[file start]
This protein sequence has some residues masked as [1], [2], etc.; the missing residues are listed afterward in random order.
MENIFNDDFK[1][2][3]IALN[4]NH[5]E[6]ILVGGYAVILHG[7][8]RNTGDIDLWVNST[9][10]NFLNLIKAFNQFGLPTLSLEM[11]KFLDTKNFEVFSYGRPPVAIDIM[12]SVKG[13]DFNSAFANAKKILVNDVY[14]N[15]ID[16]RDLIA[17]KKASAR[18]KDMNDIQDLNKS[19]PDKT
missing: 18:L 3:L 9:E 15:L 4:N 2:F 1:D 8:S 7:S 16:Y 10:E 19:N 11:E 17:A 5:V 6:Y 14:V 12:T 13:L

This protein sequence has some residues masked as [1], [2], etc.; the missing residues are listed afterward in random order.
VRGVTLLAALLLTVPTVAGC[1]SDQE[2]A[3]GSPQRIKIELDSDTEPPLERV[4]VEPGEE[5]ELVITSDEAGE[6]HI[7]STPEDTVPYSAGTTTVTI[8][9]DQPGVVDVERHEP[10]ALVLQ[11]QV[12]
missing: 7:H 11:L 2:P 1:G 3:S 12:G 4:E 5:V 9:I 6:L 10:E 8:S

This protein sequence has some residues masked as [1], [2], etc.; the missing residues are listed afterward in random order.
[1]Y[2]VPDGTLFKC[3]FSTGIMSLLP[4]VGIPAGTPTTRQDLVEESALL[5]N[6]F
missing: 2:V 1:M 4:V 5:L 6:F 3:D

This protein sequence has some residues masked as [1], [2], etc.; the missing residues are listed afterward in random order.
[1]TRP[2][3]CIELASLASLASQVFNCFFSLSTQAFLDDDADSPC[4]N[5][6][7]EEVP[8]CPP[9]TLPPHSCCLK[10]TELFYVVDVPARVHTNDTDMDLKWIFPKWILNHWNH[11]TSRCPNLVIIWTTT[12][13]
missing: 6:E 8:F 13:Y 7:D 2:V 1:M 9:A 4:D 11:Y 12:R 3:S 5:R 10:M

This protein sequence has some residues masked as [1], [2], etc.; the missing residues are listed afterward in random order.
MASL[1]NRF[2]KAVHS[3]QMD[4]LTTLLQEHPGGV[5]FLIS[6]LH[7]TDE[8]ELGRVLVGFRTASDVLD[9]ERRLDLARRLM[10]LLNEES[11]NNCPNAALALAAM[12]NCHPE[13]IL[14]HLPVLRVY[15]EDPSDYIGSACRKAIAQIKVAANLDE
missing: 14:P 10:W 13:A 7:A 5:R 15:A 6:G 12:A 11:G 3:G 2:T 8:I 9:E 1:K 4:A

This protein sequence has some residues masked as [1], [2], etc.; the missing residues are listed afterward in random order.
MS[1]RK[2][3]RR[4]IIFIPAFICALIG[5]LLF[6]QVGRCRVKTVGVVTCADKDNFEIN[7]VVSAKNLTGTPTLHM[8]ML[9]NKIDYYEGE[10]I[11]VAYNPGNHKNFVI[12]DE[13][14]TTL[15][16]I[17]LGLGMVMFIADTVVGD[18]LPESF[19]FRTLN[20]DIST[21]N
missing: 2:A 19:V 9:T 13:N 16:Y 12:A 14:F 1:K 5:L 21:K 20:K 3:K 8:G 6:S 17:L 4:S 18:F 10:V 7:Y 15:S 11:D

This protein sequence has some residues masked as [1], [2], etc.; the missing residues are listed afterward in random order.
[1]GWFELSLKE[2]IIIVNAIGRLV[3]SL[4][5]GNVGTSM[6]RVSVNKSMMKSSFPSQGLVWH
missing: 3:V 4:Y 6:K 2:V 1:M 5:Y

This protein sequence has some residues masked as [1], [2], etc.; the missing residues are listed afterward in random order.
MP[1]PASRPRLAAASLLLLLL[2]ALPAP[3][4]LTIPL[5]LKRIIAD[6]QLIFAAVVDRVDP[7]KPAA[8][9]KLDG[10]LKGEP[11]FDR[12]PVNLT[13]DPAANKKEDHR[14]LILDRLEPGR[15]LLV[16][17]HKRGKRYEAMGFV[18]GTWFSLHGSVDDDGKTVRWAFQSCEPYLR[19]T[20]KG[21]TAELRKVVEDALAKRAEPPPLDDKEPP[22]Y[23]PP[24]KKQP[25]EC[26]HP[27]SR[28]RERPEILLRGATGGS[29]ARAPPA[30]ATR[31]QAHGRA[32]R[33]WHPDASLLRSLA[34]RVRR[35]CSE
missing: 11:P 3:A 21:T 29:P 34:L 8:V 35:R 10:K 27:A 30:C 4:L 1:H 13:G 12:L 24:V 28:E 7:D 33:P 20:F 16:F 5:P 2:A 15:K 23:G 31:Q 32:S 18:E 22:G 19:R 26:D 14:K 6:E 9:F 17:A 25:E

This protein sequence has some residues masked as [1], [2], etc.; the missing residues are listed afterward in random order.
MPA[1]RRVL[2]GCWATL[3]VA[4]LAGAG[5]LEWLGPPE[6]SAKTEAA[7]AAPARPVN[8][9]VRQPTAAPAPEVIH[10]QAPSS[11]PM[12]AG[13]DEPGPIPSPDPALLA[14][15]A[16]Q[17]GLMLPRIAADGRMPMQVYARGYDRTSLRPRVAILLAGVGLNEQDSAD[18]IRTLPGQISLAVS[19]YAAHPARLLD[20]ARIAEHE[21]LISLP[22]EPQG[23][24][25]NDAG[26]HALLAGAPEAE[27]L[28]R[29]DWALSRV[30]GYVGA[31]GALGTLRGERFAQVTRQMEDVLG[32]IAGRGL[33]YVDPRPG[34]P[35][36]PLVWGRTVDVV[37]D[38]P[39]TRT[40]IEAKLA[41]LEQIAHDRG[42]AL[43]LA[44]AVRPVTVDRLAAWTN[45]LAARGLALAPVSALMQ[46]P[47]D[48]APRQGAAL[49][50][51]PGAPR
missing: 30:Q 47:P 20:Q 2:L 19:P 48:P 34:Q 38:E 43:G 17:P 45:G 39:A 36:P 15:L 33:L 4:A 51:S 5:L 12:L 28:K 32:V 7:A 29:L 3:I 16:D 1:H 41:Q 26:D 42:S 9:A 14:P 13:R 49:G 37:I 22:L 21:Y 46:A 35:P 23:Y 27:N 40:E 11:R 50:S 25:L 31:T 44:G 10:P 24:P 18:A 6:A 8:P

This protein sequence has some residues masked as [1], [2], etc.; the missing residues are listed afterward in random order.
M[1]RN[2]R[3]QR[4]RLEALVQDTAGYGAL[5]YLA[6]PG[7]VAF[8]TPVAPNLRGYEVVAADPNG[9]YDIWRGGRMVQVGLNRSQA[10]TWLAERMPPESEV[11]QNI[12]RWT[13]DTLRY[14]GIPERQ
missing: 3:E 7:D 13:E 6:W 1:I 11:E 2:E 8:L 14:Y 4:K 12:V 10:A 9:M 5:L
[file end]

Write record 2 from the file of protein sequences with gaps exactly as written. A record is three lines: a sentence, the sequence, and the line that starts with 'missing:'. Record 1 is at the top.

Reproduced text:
This protein sequence has some residues masked as [1], [2], etc.; the missing residues are listed afterward in random order.
VRGVTLLAALLLTVPTVAGC[1]SDQE[2]A[3]GSPQRIKIELDSDTEPPLERV[4]VEPGEE[5]ELVITSDEAGE[6]HI[7]STPEDTVPYSAGTTTVTI[8][9]DQPGVVDVERHEP[10]ALVLQ[11]QV[12]
missing: 7:H 11:L 2:P 1:G 3:S 12:G 4:E 5:V 9:I 6:L 10:E 8:S